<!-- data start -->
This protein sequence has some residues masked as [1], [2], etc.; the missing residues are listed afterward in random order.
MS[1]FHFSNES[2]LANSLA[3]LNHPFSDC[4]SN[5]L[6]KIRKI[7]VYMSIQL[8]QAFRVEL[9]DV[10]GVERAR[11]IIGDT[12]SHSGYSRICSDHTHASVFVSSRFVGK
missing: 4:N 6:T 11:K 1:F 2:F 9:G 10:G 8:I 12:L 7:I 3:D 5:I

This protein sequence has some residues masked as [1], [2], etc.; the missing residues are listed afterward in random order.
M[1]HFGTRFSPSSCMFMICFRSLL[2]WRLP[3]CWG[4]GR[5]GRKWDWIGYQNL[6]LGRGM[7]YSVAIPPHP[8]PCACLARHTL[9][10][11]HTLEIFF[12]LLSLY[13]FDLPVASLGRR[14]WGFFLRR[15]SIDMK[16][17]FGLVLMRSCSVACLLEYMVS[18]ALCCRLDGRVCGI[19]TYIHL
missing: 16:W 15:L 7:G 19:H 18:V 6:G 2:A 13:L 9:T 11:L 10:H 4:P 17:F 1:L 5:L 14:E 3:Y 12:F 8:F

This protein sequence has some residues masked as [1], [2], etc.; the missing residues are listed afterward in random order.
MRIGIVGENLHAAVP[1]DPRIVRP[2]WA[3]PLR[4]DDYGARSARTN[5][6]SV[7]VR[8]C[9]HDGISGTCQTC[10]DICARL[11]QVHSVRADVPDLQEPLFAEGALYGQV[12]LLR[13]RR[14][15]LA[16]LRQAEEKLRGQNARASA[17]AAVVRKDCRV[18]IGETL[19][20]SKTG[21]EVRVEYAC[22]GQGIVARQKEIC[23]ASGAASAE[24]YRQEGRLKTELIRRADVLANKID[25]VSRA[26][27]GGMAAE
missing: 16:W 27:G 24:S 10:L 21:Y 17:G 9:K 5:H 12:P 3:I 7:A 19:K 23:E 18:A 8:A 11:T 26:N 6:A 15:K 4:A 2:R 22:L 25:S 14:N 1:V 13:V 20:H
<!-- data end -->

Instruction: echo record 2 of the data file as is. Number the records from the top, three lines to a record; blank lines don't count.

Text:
This protein sequence has some residues masked as [1], [2], etc.; the missing residues are listed afterward in random order.
M[1]HFGTRFSPSSCMFMICFRSLL[2]WRLP[3]CWG[4]GR[5]GRKWDWIGYQNL[6]LGRGM[7]YSVAIPPHP[8]PCACLARHTL[9][10][11]HTLEIFF[12]LLSLY[13]FDLPVASLGRR[14]WGFFLRR[15]SIDMK[16][17]FGLVLMRSCSVACLLEYMVS[18]ALCCRLDGRVCGI[19]TYIHL
missing: 16:W 15:L 7:G 19:H 18:V 6:G 2:A 13:L 9:T 11:L 10:H 4:P 17:F 1:L 5:L 14:E 3:Y 12:F 8:F